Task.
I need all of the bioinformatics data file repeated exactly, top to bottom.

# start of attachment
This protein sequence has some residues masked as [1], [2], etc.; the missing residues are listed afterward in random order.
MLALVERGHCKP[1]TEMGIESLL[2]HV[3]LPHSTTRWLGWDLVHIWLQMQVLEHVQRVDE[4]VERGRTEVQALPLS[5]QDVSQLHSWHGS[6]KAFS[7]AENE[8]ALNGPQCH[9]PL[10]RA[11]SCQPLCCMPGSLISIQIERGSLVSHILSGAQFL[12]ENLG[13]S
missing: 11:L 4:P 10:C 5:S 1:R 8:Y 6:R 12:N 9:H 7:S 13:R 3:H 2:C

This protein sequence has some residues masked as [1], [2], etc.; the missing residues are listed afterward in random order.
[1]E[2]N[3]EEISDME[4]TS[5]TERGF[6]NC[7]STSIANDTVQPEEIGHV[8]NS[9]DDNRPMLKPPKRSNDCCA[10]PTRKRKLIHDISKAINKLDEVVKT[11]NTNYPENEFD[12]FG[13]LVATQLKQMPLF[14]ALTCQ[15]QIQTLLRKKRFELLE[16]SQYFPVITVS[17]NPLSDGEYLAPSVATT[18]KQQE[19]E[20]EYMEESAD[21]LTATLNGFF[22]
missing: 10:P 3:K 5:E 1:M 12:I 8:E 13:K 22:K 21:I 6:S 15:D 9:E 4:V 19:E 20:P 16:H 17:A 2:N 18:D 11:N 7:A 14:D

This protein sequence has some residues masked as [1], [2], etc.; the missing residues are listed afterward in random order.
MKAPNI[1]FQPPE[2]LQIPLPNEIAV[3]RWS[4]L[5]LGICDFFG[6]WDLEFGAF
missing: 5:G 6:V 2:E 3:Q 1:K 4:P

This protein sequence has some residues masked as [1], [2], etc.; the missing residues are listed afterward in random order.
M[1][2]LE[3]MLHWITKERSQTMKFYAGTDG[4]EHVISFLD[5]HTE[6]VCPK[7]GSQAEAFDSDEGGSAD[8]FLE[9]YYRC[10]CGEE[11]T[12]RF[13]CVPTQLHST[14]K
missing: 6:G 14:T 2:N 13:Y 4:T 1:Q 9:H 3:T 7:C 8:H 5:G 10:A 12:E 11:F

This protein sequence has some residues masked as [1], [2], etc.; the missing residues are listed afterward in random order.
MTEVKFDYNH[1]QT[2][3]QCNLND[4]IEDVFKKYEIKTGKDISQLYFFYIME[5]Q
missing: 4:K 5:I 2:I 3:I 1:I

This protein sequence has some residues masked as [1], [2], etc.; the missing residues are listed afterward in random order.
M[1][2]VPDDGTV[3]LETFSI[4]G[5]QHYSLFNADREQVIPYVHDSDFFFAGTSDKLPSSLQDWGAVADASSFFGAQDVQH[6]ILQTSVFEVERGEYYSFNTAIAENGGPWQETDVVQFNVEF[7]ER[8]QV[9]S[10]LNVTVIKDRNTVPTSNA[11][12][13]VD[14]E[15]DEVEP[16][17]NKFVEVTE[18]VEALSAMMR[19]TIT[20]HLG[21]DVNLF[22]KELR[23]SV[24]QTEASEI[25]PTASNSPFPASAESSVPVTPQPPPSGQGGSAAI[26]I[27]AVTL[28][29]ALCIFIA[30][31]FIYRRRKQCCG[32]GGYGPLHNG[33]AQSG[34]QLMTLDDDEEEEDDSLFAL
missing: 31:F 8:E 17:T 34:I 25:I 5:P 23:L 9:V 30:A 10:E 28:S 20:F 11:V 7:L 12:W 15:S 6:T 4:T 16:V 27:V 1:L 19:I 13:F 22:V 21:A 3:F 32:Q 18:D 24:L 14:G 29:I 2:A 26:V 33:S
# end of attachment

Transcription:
This protein sequence has some residues masked as [1], [2], etc.; the missing residues are listed afterward in random order.
MLALVERGHCKP[1]TEMGIESLL[2]HV[3]LPHSTTRWLGWDLVHIWLQMQVLEHVQRVDE[4]VERGRTEVQALPLS[5]QDVSQLHSWHGS[6]KAFS[7]AENE[8]ALNGPQCH[9]PL[10]RA[11]SCQPLCCMPGSLISIQIERGSLVSHILSGAQFL[12]ENLG[13]S
missing: 11:L 4:P 10:C 5:S 1:R 8:Y 6:R 12:N 9:H 7:S 13:R 3:H 2:C

This protein sequence has some residues masked as [1], [2], etc.; the missing residues are listed afterward in random order.
[1]E[2]N[3]EEISDME[4]TS[5]TERGF[6]NC[7]STSIANDTVQPEEIGHV[8]NS[9]DDNRPMLKPPKRSNDCCA[10]PTRKRKLIHDISKAINKLDEVVKT[11]NTNYPENEFD[12]FG[13]LVATQLKQMPLF[14]ALTCQ[15]QIQTLLRKKRFELLE[16]SQYFPVITVS[17]NPLSDGEYLAPSVATT[18]KQQE[19]E[20]EYMEESAD[21]LTATLNGFF[22]
missing: 10:P 3:K 5:E 1:M 12:I 8:E 13:K 22:K 21:I 6:S 15:D 9:E 4:V 19:E 20:P 16:H 17:A 2:N 18:D 11:N 7:A 14:D

This protein sequence has some residues masked as [1], [2], etc.; the missing residues are listed afterward in random order.
MKAPNI[1]FQPPE[2]LQIPLPNEIAV[3]RWS[4]L[5]LGICDFFG[6]WDLEFGAF
missing: 5:G 6:V 2:E 3:Q 1:K 4:P

This protein sequence has some residues masked as [1], [2], etc.; the missing residues are listed afterward in random order.
M[1][2]LE[3]MLHWITKERSQTMKFYAGTDG[4]EHVISFLD[5]HTE[6]VCPK[7]GSQAEAFDSDEGGSAD[8]FLE[9]YYRC[10]CGEE[11]T[12]RF[13]CVPTQLHST[14]K
missing: 6:G 14:T 2:N 13:Y 4:T 1:Q 9:H 3:T 7:C 8:H 5:G 10:A 12:E 11:F

This protein sequence has some residues masked as [1], [2], etc.; the missing residues are listed afterward in random order.
MTEVKFDYNH[1]QT[2][3]QCNLND[4]IEDVFKKYEIKTGKDISQLYFFYIME[5]Q
missing: 4:K 5:I 2:I 3:I 1:I

This protein sequence has some residues masked as [1], [2], etc.; the missing residues are listed afterward in random order.
M[1][2]VPDDGTV[3]LETFSI[4]G[5]QHYSLFNADREQVIPYVHDSDFFFAGTSDKLPSSLQDWGAVADASSFFGAQDVQH[6]ILQTSVFEVERGEYYSFNTAIAENGGPWQETDVVQFNVEF[7]ER[8]QV[9]S[10]LNVTVIKDRNTVPTSNA[11][12][13]VD[14]E[15]DEVEP[16][17]NKFVEVTE[18]VEALSAMMR[19]TIT[20]HLG[21]DVNLF[22]KELR[23]SV[24]QTEASEI[25]PTASNSPFPASAESSVPVTPQPPPSGQGGSAAI[26]I[27]AVTL[28][29]ALCIFIA[30][31]FIYRRRKQCCG[32]GGYGPLHNG[33]AQSG[34]QLMTLDDDEEEEDDSLFAL
missing: 31:F 8:E 17:T 34:I 25:I 5:P 23:L 9:V 30:A 10:E 28:S 20:F 11:V 7:L 12:W 15:S 6:T 4:T 16:V 27:V 1:L 19:I 13:F 22:V 21:A 3:F 32:Q 18:D 24:L 14:G 29:I 2:A 26:V 33:S